Despite its hostility to historical monuments and its destruction of many artifacts during its previous rule, the Taliban movement began searching for one of the most famous treasures in the country, which includes many pieces made of pure gold.
The movement seems interested in finding many valuables whose whereabouts are currently unknown, but whose value is very great.
A report from the Life Science website states that the treasure contains 20,000 artifacts, many of them made of gold, dating back 2,000 years, which were found in tombs at a site called Tilia in 1978.
The archaeological treasure was kept in the National Museum of Afghanistan and was on display in the presidential palace, but with the chaos that engulfed the country, its location is currently unknown.
Despite its search for the golden treasure, the Taliban’s control threatens other monuments in the country, most notably “Mis Aynak”, a Buddhist city that flourished about 1,600 years ago.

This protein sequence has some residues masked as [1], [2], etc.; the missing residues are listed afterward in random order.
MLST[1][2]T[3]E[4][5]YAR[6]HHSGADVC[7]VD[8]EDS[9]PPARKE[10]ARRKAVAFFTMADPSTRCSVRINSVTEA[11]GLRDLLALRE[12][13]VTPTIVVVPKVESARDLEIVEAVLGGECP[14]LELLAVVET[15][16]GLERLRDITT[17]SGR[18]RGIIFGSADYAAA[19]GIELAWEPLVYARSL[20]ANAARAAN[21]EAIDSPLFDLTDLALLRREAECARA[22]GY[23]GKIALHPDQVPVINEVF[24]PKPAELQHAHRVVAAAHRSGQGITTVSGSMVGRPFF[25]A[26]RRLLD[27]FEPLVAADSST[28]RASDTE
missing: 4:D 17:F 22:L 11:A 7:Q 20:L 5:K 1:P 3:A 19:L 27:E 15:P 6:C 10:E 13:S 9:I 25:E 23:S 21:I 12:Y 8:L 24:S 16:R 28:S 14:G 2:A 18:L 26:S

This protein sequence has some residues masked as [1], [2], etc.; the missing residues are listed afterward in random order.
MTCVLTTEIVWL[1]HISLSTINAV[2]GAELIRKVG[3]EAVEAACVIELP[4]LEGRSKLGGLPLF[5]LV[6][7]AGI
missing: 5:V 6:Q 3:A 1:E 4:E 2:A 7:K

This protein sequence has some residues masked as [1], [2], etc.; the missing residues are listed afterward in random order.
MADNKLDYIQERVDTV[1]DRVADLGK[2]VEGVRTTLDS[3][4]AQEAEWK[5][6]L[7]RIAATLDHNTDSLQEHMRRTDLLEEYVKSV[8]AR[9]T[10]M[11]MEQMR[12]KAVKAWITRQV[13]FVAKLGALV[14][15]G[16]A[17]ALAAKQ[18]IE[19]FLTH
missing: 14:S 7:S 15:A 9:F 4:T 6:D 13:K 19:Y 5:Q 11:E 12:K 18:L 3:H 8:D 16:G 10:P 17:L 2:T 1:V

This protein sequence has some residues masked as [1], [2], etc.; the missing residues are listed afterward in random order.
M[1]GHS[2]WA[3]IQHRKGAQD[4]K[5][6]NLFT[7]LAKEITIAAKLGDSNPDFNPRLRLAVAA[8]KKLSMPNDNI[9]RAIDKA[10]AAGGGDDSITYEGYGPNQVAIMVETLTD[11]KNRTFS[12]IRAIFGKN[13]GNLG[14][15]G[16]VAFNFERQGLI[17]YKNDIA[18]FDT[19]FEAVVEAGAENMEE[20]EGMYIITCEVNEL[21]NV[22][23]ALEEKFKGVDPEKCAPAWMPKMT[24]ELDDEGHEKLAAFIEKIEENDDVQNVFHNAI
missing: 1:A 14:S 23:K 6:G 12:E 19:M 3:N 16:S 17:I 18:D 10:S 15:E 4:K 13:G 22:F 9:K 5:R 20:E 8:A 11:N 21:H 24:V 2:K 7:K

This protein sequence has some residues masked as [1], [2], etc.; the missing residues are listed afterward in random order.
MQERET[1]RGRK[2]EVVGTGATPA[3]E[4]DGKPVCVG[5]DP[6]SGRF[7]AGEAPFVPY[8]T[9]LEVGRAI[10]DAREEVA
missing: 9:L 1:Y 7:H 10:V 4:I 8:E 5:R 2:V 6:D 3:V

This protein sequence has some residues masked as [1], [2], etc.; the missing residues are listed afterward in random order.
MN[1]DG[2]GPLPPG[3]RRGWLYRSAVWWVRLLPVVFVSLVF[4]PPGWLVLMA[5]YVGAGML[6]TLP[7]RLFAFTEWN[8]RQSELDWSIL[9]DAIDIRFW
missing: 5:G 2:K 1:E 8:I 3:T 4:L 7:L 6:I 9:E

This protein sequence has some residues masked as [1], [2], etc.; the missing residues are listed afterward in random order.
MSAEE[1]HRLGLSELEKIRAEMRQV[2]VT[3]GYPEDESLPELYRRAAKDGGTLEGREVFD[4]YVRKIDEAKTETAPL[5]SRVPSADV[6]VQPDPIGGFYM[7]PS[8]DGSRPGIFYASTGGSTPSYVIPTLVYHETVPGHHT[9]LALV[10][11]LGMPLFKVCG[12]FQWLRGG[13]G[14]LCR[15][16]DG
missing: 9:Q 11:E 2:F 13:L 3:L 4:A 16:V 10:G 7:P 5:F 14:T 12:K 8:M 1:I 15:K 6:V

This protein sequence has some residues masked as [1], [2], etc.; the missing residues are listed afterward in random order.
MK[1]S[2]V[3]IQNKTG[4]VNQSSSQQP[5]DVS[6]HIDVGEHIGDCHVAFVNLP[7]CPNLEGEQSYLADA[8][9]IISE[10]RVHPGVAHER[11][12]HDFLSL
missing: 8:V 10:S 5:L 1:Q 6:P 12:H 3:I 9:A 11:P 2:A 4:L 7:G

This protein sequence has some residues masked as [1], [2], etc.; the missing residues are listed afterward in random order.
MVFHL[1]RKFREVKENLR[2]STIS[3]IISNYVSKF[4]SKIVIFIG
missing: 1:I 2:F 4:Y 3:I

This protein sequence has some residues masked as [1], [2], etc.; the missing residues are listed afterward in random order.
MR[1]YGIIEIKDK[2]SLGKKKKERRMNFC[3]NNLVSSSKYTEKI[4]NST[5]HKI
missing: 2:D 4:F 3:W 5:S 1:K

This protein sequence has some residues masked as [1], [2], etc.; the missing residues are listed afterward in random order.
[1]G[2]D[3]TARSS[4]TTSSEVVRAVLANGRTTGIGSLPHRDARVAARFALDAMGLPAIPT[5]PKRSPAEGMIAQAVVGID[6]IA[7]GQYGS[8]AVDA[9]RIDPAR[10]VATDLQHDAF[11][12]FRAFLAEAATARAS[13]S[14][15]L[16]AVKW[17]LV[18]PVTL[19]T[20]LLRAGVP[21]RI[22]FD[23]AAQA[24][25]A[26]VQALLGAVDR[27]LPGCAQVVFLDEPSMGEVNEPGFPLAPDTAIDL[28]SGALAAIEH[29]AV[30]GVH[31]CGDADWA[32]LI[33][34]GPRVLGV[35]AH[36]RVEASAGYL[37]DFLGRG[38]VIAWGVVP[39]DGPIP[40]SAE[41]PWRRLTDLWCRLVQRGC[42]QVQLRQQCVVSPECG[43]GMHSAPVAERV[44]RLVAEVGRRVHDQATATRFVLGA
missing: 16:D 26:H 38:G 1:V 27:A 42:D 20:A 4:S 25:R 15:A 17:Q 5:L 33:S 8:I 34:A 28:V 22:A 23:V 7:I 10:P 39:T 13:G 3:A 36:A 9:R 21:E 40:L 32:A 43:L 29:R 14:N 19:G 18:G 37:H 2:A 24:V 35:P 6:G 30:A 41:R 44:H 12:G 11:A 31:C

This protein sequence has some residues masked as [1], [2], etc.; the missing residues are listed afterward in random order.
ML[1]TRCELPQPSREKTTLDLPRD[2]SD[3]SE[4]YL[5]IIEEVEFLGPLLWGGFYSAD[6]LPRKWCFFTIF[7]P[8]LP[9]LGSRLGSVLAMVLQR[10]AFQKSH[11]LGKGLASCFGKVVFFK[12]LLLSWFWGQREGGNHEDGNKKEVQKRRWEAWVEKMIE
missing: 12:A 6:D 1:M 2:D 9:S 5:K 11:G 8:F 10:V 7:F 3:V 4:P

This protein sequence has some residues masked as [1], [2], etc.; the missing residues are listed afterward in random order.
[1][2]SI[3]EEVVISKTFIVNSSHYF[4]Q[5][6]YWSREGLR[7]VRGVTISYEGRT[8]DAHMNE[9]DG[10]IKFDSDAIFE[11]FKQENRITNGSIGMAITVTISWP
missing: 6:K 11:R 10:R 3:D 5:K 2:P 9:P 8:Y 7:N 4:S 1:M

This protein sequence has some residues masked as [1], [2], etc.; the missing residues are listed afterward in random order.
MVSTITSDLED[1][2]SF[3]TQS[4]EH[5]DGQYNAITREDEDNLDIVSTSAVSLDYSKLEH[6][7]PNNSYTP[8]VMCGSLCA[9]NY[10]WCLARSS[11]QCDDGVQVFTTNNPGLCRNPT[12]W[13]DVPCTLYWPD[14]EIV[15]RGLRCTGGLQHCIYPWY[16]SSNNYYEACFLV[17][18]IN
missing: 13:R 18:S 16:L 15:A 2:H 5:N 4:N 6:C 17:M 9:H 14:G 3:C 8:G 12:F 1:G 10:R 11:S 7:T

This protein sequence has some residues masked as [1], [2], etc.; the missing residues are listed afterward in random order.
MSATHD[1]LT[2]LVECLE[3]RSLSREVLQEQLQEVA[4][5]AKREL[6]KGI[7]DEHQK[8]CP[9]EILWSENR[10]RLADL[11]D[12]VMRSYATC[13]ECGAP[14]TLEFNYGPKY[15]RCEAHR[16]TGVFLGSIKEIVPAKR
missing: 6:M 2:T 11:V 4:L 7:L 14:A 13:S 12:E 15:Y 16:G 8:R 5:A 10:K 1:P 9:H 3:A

The city was located along the famous Silk Road and was used for both trade and worship. There are many ancient Buddhist monasteries and other ancient Buddhist artifacts buried there.
Archaeologists fear that the Taliban will take control of Afghanistan again, after they destroyed many of these Buddhist artifacts during their previous rule, including two colossal statues from the sixth century known as the “Bamiyan Buddha”.
The future of the city of Mais Aynak looks bleak, after the Taliban began visiting the site for unknown reasons.
“All archaeological sites in the country are at risk under Taliban control,” Khair Muhammad Khairzadeh, an archaeologist who led the excavations in Mays Aynak told Live Science, adding that archaeological sites are not subject to any monitoring or care under Taliban rule.
Despite its assertion that it will govern in a more moderate way compared to its rule over the country between 1996 and 2001, the international community is suspicious of the movement’s commitments.
The hardline Taliban says that it granted a general amnesty to everyone who worked in the previous government, including the army, police and other security services, but international organizations are suspicious of this.